FDIC 2018: Incident Management in Underground Transportation Systems

Markus Vogt
Head Consulting and Instructor
International Fire Academy

Monday, April 23, 2018: 8:00 AM – 12:00 PM

The focus is on tunnels and underground transportation systems, which are “man’s largest buildings”: safety factors, safety installations, location and structure, incident services, self-rescue, traffic, tunnel fires. Incidents in tunnels (mostly in Europe) are discussed and analyzed with regard to fires: heat in combination with air flow, long distances, and human behavio; ventilation and air flow and the influence on fire, heat, and smoke; the time factor and its significance when managing incidents in tunnels; communication, the most difficult part. Other topics addressed include training requirements, reconnaissance, the differences in fighting fires in this these systems and in buildings, and search and rescue.

This workshop will be conducted with a mix of presentations, group work and exploring case studies. The presentations introduce the participants to the basics of incident management in UTS. Therefore, using the vast and broad range of knowledge of the International Fire Academy.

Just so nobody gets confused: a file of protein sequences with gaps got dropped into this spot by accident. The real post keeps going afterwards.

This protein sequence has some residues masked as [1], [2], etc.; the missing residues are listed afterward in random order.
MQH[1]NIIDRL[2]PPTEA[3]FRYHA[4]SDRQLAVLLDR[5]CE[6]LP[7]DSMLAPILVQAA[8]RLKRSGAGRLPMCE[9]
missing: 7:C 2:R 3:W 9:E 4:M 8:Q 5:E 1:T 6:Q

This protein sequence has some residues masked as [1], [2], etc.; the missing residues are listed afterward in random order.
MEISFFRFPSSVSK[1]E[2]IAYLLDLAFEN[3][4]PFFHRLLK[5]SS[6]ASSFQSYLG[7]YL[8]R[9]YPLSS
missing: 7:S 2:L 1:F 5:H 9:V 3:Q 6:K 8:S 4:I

Available as case studies are two of the major decisive incidents for the creation of the tunnel training facilities in Switzerland, the Tauern tunnel incident May 1999 and at the Gotthard tunnel incident October 2001. These studies contain all details found by the incident investigation boards and therefore show very clearly what lead to the fatalities and enormous damage of the tunnels.

The purpose of the group work is to demonstrate how important communication is, but also how difficult it can be. Closing topic presented to the participants are possibilities to train operations in UTS.

The purpose of this workshop is to sensitise incident commanders on incident management in UTS (Underground Transport Systems). It will point out the necessity of tactical training and technical knowledge for operations in UTS. The workshop conveys the HOW and WHY of the training, but also demonstrates strikingly that NO special equipment is needed. The standard equipment of fire services is sufficient.